6. The Second Vatican Council resumed afresh the great work of ecumenism. Indeed while she tries new ways more suited to the mentality of the people of our times, the Church is anxious to promote Christian unity. Also other Christian communities, among whom are to be found Churches in their own right or "autonomous" Churches in the East, are likewise proposing the same thing among themselves at the same time. This is clearly shown by several declarations, pronouncements, and delegations. But it is shown especially in the common prayer by which we are all united to carry out the will of our Lord expressed in his prayer: "Father... that they may be one" (Jn 17:11), The ecumenical work of our day, that is, that striving after mutual fellowship and communion, especially between the Churches of the West and East, cannot overlook or lessen the importance and usefulness of each of the attempts at restoring the unity of the Church which were made in the past and which—even if only partially—had happy results. Your Church among other Eastern Catholic Churches which have their own rite is considered to prove the truth of this. Without doubt the genuine ecumenical spirit—according to the more recent meaning of the word—must be shown and proved by a special respect for your Church just as for the other Eastern Catholic Churches which have their own special rites. We expect much in the future from this very concern for and witness to the ecumenical spirit which our brothers the Patriarchs and Bishops display, as also the clergy and all the communities of the Orthodox Churches, whose traditions and forms of devotion the Catholic Church and the Apostolic See regard with great veneration and esteem. Moreover the same relationship springs from the principle of religious freedom which constitutes one of the chief doctrines of "The Declaration of the Rights of Man" (By the United Nations or UNO in the year 1948) and which is to be found in the Constitutions of each state. By virtue of this principle to which the Apostolic See has again and again appealed and which it has declared, it is lawful for each believer to profess his own faith and to be an active member of the Church community to which he belongs. The observance of this principle of religious freedom requires that the right of living and acting proper to the Church to which each citizen belongs should be respected.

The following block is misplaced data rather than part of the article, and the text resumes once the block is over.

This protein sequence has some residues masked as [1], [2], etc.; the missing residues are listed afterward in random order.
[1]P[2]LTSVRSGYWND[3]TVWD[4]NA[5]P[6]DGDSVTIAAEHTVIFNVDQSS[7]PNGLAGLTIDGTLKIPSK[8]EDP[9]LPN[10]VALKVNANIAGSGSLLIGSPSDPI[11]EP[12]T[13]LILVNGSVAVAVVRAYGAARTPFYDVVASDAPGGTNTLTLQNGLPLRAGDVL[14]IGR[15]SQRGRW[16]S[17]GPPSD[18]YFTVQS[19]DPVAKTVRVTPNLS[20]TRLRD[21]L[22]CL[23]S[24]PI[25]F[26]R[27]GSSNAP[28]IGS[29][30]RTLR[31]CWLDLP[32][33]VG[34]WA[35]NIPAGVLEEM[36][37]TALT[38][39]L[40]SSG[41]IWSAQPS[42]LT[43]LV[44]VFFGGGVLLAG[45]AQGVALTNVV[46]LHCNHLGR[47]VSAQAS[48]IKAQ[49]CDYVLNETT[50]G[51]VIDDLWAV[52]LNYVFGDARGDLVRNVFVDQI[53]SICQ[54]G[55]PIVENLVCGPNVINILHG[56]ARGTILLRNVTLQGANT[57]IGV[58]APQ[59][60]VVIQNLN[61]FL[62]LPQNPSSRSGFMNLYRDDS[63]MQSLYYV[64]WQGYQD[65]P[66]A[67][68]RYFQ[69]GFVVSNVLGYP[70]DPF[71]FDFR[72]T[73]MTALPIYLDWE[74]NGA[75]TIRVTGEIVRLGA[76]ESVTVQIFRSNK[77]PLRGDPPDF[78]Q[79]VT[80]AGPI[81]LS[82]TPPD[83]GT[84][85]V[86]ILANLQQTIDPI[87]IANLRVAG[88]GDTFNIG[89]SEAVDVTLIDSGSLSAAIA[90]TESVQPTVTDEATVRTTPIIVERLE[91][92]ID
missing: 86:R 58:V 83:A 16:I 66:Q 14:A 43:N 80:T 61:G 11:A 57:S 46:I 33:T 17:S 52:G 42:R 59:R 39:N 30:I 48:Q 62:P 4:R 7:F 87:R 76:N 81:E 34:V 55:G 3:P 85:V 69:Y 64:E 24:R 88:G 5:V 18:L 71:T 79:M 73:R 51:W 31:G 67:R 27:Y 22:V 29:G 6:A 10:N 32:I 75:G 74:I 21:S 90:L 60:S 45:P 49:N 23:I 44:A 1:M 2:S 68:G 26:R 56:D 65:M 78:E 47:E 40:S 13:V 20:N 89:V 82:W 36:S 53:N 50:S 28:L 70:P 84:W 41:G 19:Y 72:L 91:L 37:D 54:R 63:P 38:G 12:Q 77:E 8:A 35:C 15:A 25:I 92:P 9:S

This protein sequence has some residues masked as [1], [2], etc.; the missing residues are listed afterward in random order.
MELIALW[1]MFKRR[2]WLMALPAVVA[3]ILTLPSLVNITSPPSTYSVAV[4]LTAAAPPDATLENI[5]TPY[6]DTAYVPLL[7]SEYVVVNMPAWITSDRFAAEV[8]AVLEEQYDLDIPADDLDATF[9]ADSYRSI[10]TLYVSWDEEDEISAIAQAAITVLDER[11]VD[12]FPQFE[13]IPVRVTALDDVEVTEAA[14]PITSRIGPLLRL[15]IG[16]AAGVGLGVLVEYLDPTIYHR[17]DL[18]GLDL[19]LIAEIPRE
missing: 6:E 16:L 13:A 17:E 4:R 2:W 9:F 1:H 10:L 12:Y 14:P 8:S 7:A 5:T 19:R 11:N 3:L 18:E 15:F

7. Therefore at the approach of the solemn commemoration of the first millennium of Christianity in "Rus", the great community of the Catholic Church has a strong desire, dear brothers and sisters, to embrace you with friendly, prayerful, and loving sentiments. We ourself, holding the office of the first servant in the community, ask and invite all, nay the whole people of God, to do the same. But with the friendly announcement of the splendid commemoration of your anniversary and with the fervent exhortation to prayer, we turn to all the Churches and Christian communities with whom we do not yet enjoy full communion—but all of us whom Christ alone unites. May our hearts and minds, while following Christ who sent his apostles to "the ends of the earth", be directed now to the holy region of "Rus" which one thousand years ago accepted the gospel and received baptism. May we strive to call to mind the history of that Christian society. May we enter with admiration and love into its spirit: we say the spirit of faith, of prayer, and of constant obedience to Divine Providence. Let us linger mentally in each of the places where Christ is praised and his mother is honoured. Finally while we commend to the Divine Saviour through the Mother of God herself, all the recipients of that baptism, which "Rus" in its good fortune received one thousand years ago, we renew the ties of spiritual fellowship and communion with them before him who is "the father of the world to come" (Is 9:6).